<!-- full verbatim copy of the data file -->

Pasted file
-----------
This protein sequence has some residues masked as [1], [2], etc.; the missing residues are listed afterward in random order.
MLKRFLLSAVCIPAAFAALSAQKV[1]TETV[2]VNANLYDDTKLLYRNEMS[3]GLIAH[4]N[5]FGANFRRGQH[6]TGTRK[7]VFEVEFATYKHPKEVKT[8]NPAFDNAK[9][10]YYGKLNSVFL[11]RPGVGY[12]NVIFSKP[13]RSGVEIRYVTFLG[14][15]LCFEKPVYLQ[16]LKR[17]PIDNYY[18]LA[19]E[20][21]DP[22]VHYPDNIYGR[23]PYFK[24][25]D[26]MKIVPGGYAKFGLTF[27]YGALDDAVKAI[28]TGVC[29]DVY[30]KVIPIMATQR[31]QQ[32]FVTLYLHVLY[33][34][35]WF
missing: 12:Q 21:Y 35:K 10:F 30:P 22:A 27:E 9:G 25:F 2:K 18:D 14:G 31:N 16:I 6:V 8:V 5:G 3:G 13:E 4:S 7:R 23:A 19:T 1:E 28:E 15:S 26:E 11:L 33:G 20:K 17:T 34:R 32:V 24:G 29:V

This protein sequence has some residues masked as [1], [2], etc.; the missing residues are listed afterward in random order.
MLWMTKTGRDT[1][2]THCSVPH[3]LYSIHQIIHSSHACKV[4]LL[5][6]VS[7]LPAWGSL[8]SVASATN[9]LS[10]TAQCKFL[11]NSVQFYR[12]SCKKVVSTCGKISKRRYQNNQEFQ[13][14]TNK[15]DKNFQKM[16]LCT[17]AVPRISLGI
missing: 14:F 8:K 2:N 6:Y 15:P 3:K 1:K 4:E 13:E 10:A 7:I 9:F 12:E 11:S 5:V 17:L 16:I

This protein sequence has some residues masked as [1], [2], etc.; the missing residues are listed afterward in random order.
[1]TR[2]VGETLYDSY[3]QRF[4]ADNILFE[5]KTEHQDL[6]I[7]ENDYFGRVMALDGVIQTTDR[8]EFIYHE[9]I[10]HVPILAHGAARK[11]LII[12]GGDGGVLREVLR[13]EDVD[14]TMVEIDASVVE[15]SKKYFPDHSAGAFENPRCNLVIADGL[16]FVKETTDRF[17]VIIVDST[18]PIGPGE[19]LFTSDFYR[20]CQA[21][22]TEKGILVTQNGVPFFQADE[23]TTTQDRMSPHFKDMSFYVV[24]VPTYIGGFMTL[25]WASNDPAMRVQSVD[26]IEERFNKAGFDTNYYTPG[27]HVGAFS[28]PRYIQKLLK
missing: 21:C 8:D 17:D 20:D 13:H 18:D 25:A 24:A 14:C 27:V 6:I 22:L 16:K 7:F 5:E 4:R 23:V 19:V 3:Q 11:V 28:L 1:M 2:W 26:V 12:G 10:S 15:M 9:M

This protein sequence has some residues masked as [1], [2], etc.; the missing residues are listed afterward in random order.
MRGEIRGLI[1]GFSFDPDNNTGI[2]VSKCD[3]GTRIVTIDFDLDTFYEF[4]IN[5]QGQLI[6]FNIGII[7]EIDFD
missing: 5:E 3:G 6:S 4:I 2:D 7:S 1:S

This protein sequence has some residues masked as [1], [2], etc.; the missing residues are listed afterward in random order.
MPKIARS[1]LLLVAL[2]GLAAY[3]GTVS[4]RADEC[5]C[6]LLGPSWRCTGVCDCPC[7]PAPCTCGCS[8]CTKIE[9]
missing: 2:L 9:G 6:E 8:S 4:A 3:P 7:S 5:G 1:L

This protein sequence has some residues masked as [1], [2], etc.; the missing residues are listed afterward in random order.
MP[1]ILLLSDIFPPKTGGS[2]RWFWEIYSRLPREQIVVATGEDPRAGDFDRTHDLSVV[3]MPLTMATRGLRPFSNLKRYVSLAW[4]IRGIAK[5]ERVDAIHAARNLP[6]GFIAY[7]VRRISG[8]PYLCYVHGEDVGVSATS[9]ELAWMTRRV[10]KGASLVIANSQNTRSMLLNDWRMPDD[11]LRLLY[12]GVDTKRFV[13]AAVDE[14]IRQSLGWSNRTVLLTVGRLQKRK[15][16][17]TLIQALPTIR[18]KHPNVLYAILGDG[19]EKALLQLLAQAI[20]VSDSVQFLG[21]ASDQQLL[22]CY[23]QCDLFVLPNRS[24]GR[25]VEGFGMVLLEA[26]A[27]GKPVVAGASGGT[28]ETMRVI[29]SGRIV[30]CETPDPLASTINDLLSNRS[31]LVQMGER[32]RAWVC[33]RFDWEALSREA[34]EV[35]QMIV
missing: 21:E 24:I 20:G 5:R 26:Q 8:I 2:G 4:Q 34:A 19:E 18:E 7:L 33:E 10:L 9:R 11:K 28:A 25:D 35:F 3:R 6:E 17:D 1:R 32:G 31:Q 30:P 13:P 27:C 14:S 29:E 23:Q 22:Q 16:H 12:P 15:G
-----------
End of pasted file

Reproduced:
This protein sequence has some residues masked as [1], [2], etc.; the missing residues are listed afterward in random order.
MLKRFLLSAVCIPAAFAALSAQKV[1]TETV[2]VNANLYDDTKLLYRNEMS[3]GLIAH[4]N[5]FGANFRRGQH[6]TGTRK[7]VFEVEFATYKHPKEVKT[8]NPAFDNAK[9][10]YYGKLNSVFL[11]RPGVGY[12]NVIFSKP[13]RSGVEIRYVTFLG[14][15]LCFEKPVYLQ[16]LKR[17]PIDNYY[18]LA[19]E[20][21]DP[22]VHYPDNIYGR[23]PYFK[24][25]D[26]MKIVPGGYAKFGLTF[27]YGALDDAVKAI[28]TGVC[29]DVY[30]KVIPIMATQR[31]QQ[32]FVTLYLHVLY[33][34][35]WF
missing: 12:Q 21:Y 35:K 10:F 30:P 22:A 27:E 9:G 25:F 2:K 18:D 14:G 31:N 16:I 6:V 8:V 5:G 3:G 13:E 4:S 7:R 23:A 19:T 1:E 28:E 15:S 26:E 11:L 33:G 20:K 17:T 34:R 32:V 24:G 29:V

This protein sequence has some residues masked as [1], [2], etc.; the missing residues are listed afterward in random order.
MLWMTKTGRDT[1][2]THCSVPH[3]LYSIHQIIHSSHACKV[4]LL[5][6]VS[7]LPAWGSL[8]SVASATN[9]LS[10]TAQCKFL[11]NSVQFYR[12]SCKKVVSTCGKISKRRYQNNQEFQ[13][14]TNK[15]DKNFQKM[16]LCT[17]AVPRISLGI
missing: 14:F 8:K 2:N 6:Y 15:P 3:K 1:K 4:E 13:E 10:A 7:I 9:F 12:E 11:S 5:V 17:L 16:I

This protein sequence has some residues masked as [1], [2], etc.; the missing residues are listed afterward in random order.
[1]TR[2]VGETLYDSY[3]QRF[4]ADNILFE[5]KTEHQDL[6]I[7]ENDYFGRVMALDGVIQTTDR[8]EFIYHE[9]I[10]HVPILAHGAARK[11]LII[12]GGDGGVLREVLR[13]EDVD[14]TMVEIDASVVE[15]SKKYFPDHSAGAFENPRCNLVIADGL[16]FVKETTDRF[17]VIIVDST[18]PIGPGE[19]LFTSDFYR[20]CQA[21][22]TEKGILVTQNGVPFFQADE[23]TTTQDRMSPHFKDMSFYVV[24]VPTYIGGFMTL[25]WASNDPAMRVQSVD[26]IEERFNKAGFDTNYYTPG[27]HVGAFS[28]PRYIQKLLK
missing: 21:C 8:D 17:D 20:D 13:H 18:D 25:A 24:A 14:C 27:V 6:I 22:L 16:K 7:F 5:E 4:R 23:V 19:V 3:Q 11:V 28:L 1:M 2:W 26:V 12:G 10:S 15:M 9:M

This protein sequence has some residues masked as [1], [2], etc.; the missing residues are listed afterward in random order.
MRGEIRGLI[1]GFSFDPDNNTGI[2]VSKCD[3]GTRIVTIDFDLDTFYEF[4]IN[5]QGQLI[6]FNIGII[7]EIDFD
missing: 5:E 3:G 6:S 4:I 2:D 7:S 1:S

This protein sequence has some residues masked as [1], [2], etc.; the missing residues are listed afterward in random order.
MPKIARS[1]LLLVAL[2]GLAAY[3]GTVS[4]RADEC[5]C[6]LLGPSWRCTGVCDCPC[7]PAPCTCGCS[8]CTKIE[9]
missing: 2:L 9:G 6:E 8:S 4:A 3:P 7:S 5:G 1:L

This protein sequence has some residues masked as [1], [2], etc.; the missing residues are listed afterward in random order.
MP[1]ILLLSDIFPPKTGGS[2]RWFWEIYSRLPREQIVVATGEDPRAGDFDRTHDLSVV[3]MPLTMATRGLRPFSNLKRYVSLAW[4]IRGIAK[5]ERVDAIHAARNLP[6]GFIAY[7]VRRISG[8]PYLCYVHGEDVGVSATS[9]ELAWMTRRV[10]KGASLVIANSQNTRSMLLNDWRMPDD[11]LRLLY[12]GVDTKRFV[13]AAVDE[14]IRQSLGWSNRTVLLTVGRLQKRK[15][16][17]TLIQALPTIR[18]KHPNVLYAILGDG[19]EKALLQLLAQAI[20]VSDSVQFLG[21]ASDQQLL[22]CY[23]QCDLFVLPNRS[24]GR[25]VEGFGMVLLEA[26]A[27]GKPVVAGASGGT[28]ETMRVI[29]SGRIV[30]CETPDPLASTINDLLSNRS[31]LVQMGER[32]RAWVC[33]RFDWEALSREA[34]EV[35]QMIV
missing: 21:E 24:I 20:G 5:R 26:Q 8:I 2:G 4:Q 34:A 19:E 18:E 7:L 33:E 10:L 9:R 11:K 28:A 25:D 35:F 3:R 6:E 17:D 1:R 32:G 31:Q 30:P 13:P 27:C 14:S 29:E 23:Q 22:Q 16:H 12:P 15:G